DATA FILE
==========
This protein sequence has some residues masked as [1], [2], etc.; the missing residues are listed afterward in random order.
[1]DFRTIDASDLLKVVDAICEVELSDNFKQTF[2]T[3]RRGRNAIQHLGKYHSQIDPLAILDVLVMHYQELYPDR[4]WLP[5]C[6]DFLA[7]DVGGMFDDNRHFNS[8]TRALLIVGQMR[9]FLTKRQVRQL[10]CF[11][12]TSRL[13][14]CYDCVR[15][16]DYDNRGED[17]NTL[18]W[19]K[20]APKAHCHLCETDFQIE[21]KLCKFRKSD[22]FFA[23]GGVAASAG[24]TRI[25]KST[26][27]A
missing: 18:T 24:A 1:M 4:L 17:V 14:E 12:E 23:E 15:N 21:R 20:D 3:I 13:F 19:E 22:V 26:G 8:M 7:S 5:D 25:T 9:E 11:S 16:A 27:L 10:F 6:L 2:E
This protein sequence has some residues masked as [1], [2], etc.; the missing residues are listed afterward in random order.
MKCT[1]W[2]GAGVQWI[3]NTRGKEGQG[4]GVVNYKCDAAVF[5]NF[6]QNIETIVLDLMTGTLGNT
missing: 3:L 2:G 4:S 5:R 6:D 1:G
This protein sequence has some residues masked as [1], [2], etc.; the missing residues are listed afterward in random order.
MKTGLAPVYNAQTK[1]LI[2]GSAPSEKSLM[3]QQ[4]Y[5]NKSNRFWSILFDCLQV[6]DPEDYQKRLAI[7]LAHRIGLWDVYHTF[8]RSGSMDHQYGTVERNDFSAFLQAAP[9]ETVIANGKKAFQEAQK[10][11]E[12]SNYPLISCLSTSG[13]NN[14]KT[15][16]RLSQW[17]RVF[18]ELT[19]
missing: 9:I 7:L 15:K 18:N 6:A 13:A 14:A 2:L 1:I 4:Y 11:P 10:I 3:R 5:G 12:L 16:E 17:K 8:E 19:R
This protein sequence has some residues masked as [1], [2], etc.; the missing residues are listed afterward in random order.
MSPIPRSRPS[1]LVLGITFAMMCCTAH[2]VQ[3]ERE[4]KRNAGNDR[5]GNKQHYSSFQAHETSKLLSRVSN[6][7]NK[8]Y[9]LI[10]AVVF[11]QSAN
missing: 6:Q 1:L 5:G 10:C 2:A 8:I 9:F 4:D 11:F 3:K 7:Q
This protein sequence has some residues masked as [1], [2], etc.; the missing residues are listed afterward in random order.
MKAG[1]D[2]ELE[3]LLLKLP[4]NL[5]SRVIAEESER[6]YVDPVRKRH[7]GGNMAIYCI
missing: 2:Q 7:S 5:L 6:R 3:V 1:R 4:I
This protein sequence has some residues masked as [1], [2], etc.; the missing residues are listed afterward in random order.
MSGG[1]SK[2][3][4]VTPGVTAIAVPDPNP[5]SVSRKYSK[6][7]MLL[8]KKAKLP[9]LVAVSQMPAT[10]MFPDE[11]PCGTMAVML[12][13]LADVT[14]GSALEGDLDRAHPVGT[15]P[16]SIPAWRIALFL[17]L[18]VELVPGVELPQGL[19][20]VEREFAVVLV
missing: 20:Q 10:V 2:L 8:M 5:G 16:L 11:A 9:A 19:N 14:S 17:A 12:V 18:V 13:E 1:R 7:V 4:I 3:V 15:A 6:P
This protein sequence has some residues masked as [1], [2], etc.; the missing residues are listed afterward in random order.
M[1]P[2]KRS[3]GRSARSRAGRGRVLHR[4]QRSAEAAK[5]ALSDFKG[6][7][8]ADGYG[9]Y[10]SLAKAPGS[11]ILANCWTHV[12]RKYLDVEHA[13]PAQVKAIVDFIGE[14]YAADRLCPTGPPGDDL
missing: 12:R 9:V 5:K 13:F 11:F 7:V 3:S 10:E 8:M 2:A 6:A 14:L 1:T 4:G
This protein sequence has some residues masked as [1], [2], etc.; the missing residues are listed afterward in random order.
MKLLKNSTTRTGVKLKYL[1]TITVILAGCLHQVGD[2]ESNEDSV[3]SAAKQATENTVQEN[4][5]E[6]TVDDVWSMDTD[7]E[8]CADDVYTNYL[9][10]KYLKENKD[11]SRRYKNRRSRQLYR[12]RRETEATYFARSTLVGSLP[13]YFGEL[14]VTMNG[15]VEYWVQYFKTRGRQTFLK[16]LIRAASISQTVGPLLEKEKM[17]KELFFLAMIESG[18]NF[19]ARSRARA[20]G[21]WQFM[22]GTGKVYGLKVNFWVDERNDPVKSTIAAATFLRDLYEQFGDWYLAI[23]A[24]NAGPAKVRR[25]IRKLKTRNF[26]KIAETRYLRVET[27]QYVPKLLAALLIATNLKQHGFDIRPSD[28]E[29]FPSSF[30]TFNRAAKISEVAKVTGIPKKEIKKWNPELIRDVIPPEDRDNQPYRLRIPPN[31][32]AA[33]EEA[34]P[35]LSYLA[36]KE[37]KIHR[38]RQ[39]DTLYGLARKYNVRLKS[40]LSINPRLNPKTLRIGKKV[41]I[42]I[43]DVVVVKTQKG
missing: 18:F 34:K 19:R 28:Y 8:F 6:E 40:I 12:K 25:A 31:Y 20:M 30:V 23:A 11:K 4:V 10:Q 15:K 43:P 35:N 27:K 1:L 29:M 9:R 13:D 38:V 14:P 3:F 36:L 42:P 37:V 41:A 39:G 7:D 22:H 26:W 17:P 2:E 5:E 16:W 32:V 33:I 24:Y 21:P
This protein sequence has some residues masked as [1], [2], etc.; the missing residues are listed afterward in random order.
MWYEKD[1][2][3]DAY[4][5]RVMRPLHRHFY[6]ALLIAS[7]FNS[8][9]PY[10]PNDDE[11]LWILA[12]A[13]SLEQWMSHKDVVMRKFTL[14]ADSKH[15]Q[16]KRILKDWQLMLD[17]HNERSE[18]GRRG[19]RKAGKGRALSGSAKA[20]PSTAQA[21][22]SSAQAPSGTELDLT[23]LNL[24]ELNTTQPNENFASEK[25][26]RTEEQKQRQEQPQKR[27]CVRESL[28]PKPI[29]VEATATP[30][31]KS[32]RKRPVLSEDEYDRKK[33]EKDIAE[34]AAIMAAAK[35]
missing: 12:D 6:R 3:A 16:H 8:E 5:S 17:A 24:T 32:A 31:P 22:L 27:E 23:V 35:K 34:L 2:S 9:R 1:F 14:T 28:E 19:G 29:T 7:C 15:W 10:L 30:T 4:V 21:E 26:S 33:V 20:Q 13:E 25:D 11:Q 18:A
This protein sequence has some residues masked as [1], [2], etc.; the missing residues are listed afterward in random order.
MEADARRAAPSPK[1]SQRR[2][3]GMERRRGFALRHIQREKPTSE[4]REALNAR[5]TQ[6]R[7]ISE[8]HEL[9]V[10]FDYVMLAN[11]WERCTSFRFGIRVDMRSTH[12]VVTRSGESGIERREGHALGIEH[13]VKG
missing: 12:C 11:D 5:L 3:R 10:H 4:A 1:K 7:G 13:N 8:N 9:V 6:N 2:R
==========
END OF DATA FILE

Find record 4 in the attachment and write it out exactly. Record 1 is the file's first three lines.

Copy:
This protein sequence has some residues masked as [1], [2], etc.; the missing residues are listed afterward in random order.
MSPIPRSRPS[1]LVLGITFAMMCCTAH[2]VQ[3]ERE[4]KRNAGNDR[5]GNKQHYSSFQAHETSKLLSRVSN[6][7]NK[8]Y[9]LI[10]AVVF[11]QSAN
missing: 6:Q 1:L 5:G 10:C 2:A 8:I 9:F 4:D 11:F 3:K 7:Q